The Web has been rapidly "deepened" by the prevalence of databases online. With the potentially unlimited information hidden behind their query interfaces, this "deep" Web" of searchable databases is clearly an important frontier for data access. This paper surveys this relatively unexplored frontier, measuring characteristics pertinent to both exploring and integrating structured Web sources. On one hand, our "macro" study surveys the deep Web at large, in April 2004, adopting the random IP-sampling approach, with one million samples. (How large is the deep Web? How is it covered by current directory services?) On the other hand, our "micro" study surveys source-specific characteristics over 441 sources in eight representative domains, in December 2002. (How "hidden" are deep-Web sources? How do search engines cover their data? How complex and expressive are query forms?) We report our observations and publish the resulting datasets to the research community. We conclude with several implications (of our own) which, while necessarily subjective, might help shape research directions and solutions.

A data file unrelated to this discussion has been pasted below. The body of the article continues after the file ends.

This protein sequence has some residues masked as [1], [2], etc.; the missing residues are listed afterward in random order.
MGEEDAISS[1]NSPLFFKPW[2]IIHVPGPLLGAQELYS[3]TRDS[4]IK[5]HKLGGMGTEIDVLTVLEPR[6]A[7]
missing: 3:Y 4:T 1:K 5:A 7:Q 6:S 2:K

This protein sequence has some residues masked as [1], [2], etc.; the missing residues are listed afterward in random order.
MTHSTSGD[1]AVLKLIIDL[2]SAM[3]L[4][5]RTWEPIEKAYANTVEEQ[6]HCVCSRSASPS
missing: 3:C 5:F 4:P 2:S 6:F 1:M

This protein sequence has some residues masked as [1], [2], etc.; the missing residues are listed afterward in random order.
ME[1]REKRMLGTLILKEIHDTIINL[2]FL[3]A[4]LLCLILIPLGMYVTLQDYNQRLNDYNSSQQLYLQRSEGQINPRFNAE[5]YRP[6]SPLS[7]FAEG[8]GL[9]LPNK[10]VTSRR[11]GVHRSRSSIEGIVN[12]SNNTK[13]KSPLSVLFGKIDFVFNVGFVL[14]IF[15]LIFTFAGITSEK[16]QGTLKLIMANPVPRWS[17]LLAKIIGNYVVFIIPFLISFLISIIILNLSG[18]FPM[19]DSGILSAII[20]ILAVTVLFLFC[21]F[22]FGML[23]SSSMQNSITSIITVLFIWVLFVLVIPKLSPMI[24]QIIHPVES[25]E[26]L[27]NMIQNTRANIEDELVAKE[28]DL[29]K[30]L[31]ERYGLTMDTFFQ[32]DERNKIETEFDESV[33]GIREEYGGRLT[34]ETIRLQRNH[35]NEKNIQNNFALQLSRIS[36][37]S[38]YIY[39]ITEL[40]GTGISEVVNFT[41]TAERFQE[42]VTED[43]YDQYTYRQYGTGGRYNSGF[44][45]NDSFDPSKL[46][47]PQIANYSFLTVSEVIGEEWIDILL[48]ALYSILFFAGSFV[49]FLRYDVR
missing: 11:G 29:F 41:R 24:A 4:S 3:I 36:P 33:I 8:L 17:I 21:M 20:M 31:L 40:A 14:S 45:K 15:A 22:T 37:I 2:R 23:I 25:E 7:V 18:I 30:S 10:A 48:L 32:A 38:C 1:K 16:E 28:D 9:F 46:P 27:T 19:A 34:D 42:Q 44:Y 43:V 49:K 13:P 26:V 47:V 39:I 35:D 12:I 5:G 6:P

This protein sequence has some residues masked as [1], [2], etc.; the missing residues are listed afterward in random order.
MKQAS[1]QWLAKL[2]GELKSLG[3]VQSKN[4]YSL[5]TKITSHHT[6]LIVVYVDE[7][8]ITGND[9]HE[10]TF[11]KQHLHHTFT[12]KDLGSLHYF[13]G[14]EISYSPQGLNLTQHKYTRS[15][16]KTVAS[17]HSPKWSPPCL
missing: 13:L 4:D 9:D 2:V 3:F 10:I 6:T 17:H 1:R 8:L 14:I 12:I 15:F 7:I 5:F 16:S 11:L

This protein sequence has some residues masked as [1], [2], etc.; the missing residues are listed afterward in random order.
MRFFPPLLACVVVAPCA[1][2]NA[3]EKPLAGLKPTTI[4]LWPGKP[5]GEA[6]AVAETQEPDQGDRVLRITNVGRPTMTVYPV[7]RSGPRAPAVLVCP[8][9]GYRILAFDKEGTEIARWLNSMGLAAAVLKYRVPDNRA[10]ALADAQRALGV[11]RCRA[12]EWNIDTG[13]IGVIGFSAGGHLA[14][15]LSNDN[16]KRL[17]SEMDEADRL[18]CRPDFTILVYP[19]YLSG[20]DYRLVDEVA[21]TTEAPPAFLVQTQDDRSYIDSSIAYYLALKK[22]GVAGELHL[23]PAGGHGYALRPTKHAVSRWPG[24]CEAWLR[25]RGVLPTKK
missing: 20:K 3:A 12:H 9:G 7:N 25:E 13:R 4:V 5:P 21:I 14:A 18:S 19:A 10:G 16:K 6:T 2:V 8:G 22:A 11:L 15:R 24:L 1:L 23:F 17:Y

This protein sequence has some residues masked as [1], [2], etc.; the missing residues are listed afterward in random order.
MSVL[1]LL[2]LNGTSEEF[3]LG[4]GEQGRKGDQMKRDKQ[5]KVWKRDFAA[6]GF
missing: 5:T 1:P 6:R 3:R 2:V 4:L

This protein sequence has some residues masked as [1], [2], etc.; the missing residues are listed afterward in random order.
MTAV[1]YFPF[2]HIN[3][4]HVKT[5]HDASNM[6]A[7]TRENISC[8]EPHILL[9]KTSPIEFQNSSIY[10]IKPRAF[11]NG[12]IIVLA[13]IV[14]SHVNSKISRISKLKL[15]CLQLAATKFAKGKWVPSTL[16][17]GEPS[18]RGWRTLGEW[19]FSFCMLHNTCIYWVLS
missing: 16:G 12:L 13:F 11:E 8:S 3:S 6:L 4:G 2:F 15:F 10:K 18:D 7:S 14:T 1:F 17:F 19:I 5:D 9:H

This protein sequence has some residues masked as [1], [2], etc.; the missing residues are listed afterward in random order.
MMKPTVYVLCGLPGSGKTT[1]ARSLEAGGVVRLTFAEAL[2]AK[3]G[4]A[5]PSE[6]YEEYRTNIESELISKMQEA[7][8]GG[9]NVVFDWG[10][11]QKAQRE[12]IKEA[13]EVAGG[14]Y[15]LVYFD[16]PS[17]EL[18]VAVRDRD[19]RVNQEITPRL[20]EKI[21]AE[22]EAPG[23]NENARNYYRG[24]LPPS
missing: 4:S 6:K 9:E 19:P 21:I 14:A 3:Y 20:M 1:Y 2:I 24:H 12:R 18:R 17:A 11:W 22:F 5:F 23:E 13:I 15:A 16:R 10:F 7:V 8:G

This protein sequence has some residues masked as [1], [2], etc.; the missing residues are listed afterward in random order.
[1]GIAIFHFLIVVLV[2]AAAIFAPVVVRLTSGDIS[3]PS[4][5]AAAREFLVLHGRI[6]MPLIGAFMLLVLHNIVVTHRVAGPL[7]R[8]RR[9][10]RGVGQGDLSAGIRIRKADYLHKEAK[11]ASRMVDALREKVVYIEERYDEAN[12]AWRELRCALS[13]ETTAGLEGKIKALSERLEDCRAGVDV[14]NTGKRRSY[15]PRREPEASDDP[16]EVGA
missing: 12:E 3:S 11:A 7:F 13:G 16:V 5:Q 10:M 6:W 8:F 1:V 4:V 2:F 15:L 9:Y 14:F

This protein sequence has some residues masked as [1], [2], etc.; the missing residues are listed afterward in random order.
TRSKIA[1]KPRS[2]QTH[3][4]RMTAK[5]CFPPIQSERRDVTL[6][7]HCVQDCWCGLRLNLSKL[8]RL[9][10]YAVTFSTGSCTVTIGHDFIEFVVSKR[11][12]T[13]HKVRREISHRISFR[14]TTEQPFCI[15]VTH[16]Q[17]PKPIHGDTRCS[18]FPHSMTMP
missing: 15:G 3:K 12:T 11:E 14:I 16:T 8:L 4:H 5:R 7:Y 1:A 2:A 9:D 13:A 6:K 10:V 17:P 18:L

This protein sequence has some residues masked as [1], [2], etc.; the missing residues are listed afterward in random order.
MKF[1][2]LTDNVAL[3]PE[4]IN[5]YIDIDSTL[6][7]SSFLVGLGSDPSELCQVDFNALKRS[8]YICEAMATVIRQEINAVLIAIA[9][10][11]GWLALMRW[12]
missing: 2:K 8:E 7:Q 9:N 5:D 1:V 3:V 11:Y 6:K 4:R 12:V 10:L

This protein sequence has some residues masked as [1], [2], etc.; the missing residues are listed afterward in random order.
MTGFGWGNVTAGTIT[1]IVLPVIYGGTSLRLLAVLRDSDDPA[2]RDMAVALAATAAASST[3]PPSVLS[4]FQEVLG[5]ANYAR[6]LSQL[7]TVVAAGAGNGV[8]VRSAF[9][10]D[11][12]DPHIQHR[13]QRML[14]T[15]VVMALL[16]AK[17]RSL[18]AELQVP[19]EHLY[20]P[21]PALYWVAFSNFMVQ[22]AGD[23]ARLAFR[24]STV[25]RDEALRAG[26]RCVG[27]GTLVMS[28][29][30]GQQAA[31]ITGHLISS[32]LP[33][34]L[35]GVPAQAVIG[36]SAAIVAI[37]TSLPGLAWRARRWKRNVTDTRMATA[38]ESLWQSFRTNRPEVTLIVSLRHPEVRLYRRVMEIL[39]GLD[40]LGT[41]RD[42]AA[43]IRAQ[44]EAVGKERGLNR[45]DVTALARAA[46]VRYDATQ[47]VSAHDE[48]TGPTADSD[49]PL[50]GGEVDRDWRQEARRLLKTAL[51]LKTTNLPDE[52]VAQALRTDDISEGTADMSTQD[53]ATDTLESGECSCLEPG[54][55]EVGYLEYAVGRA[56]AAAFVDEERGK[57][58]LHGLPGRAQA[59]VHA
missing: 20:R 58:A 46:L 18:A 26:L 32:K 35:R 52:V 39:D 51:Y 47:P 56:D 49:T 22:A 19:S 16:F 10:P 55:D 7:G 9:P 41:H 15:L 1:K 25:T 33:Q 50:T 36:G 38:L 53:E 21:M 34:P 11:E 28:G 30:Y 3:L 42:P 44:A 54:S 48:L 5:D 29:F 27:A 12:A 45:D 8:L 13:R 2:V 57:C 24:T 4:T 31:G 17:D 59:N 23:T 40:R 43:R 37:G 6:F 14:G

ASJC Scopus subject areas
- Information Systems